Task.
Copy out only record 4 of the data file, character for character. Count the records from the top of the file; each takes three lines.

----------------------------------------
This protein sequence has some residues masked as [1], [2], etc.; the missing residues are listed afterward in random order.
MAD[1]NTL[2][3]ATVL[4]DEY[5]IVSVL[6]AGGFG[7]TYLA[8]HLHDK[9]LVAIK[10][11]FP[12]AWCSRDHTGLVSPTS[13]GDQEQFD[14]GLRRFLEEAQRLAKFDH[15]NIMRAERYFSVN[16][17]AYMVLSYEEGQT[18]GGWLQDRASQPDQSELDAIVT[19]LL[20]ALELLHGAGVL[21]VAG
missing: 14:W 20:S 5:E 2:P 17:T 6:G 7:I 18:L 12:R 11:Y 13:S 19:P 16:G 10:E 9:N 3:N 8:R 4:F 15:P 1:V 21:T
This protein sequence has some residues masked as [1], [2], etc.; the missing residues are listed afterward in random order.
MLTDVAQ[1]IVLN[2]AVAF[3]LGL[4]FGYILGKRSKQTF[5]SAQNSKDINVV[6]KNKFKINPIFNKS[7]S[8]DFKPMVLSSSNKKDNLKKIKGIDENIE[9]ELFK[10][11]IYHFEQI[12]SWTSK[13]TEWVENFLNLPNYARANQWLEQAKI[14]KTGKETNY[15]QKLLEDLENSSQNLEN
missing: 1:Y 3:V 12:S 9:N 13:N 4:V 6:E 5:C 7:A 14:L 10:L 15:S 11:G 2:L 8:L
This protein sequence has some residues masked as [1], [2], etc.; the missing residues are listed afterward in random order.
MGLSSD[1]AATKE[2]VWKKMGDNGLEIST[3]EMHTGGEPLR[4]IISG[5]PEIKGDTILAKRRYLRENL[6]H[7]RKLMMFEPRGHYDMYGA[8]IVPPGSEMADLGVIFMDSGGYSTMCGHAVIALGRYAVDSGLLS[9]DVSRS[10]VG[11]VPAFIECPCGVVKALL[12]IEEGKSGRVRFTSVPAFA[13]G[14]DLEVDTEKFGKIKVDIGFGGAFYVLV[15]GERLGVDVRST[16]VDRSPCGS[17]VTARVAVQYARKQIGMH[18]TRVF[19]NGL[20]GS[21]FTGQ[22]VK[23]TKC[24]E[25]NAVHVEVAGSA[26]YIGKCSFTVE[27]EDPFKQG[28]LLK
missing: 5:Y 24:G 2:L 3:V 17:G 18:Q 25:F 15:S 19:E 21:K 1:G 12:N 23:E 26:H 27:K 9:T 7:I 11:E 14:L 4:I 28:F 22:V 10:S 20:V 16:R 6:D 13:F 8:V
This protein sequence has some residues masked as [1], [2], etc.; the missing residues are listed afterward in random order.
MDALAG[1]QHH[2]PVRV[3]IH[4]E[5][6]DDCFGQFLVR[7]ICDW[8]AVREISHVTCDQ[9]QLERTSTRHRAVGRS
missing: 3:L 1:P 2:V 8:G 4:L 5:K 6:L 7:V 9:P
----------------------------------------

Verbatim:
This protein sequence has some residues masked as [1], [2], etc.; the missing residues are listed afterward in random order.
MDALAG[1]QHH[2]PVRV[3]IH[4]E[5][6]DDCFGQFLVR[7]ICDW[8]AVREISHVTCDQ[9]QLERTSTRHRAVGRS
missing: 3:L 1:P 2:V 8:G 4:L 5:K 6:L 7:V 9:P